Teaching Children Through Family Traditions

The first book that my husband bought for me after getting married was Treasuring God in Our Traditions by Noël Piper. It’s about creating meaningful traditions in your family. Traditions that draw everyone closer together. Traditions that leave lasting imprints on our hearts and minds. Traditions not just for traditions’ sake but for the glory of Christ. They are meant to be done regularly, but a mindless practice is simply meaningless repetition. My husband and I wanted to establish traditions that point our children, the next generation, to the Bible. This generation will begin to peel the layers, seeking to understand them. And, they will discover that behind some of the simple happenings in our home is the wonderful gift who is Jesus Christ.

In sharing the importance of Christ-centered traditions, Noël Piper cites the following verses:
“You shall therefore love the LORD your God. . . . You shall therefore lay up these words of mine in your heart and in your soul. . . . You shall teach them to your children, talking of them when you are sitting in your house, and when you are walking by the way, and when you lie down, and when you rise.” (Deuteronomy 11:1-19)

20140414-094113.jpgThe other day, my 5-year-old asked me, “Are we going to look at those eggs again? I want to hear it again.” He’s referring to the resurrection eggs* that I inherited from a dear friend of mine. Two years ago, we began looking at the story of Jesus’ death and resurrection, using the object lessons from those eggs. We did it again the following year. And now, my little boy is anticipating it again. This is a simple activity that has already begun to make an impression on my child’s heart.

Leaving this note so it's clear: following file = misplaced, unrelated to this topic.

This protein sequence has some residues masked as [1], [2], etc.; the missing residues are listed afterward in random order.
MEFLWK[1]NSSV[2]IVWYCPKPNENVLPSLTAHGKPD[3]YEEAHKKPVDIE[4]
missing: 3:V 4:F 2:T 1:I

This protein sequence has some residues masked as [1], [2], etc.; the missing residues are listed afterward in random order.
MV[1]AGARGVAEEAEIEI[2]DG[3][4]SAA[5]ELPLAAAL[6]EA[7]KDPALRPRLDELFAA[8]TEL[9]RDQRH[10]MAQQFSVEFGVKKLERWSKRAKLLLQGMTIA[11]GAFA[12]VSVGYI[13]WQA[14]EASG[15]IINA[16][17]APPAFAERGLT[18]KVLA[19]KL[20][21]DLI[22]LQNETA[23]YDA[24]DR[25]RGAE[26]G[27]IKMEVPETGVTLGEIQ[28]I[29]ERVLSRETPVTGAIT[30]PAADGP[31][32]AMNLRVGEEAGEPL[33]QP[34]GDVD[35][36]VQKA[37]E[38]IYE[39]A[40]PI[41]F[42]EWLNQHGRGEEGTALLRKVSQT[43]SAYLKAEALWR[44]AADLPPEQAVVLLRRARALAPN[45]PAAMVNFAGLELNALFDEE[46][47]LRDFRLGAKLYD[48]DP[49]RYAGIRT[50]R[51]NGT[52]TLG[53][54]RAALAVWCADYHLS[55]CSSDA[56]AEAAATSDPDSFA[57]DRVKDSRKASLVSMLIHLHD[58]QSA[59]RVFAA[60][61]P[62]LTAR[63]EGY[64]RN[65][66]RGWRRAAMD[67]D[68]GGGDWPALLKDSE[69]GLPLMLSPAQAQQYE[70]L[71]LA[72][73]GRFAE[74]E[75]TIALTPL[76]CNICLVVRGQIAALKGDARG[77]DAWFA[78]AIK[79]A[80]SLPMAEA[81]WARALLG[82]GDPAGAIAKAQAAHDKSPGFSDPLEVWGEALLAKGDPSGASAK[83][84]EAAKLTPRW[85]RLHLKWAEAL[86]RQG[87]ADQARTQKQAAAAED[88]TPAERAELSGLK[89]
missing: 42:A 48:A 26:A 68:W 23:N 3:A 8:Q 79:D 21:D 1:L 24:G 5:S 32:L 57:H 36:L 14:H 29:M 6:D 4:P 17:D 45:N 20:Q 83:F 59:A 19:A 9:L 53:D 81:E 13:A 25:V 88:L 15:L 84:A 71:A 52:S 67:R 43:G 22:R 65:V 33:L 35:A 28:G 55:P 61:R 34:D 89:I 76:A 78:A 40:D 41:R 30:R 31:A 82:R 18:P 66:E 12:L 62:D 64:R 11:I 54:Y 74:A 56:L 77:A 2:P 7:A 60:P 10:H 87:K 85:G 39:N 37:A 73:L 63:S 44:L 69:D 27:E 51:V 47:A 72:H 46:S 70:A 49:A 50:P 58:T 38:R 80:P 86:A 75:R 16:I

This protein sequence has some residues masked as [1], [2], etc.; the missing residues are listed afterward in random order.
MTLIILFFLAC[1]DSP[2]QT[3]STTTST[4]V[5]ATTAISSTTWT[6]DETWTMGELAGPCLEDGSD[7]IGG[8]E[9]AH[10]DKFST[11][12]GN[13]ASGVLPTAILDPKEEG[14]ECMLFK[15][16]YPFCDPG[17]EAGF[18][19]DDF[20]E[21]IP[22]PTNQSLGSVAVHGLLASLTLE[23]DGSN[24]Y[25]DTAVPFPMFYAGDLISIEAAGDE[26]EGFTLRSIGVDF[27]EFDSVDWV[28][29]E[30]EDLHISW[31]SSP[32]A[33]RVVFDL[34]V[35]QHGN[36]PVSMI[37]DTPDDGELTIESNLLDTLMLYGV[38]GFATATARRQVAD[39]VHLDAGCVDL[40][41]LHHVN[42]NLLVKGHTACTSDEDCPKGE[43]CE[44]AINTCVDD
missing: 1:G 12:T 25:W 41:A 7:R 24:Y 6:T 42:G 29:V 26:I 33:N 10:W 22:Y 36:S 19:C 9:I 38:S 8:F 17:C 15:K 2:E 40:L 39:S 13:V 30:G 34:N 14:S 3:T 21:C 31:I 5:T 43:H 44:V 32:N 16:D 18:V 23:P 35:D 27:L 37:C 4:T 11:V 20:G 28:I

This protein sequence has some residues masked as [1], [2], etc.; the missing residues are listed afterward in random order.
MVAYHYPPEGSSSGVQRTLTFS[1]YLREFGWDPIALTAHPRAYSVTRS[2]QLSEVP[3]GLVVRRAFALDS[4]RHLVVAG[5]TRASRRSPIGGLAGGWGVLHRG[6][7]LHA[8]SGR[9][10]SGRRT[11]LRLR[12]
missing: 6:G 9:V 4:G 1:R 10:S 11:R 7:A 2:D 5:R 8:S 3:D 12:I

Traditions don’t have to revolve around just the major holidays and celebrations. Sometimes, small things, like cooking a meal together for another family, can have big lessons for our children. Plan some traditions in your family that will leave your children asking, “What does this mean?” (Exodus 13:14), that you may have an opportunity to teach them the deeper meanings behind what you do.

These traditions are seeds we plant year after year. We water. We wait. We pray. And may God cause the growth.

What are some meaningful traditions in your home?


(Note: This post contains an affiliate link. Click here for my disclosure.)

*If you would like to make your own resurrection eggs, check out this link.


4 thoughts on “Teaching Children Through Family Traditions

  1. Traditions *with meaning* are the ones that really matter. 🙂 My favorite traditions tend to be ones with reading involved. My husband reads a few passages in Luke and Matthew on Christmas Eve night while me and the kids act out what he’s reading with felt characters and our nativity scene (which I made many years ago). We also have books for EVERY holiday, and I just love the coziness and familiarity of sharing those books together!

  2. My kids are still young so we are just establishing traditions. We did the Jesse tree/advent calendar for the second time this year and we plan on doing the resurrection eggs this week.

    I really like Noel Piper’s book as well!

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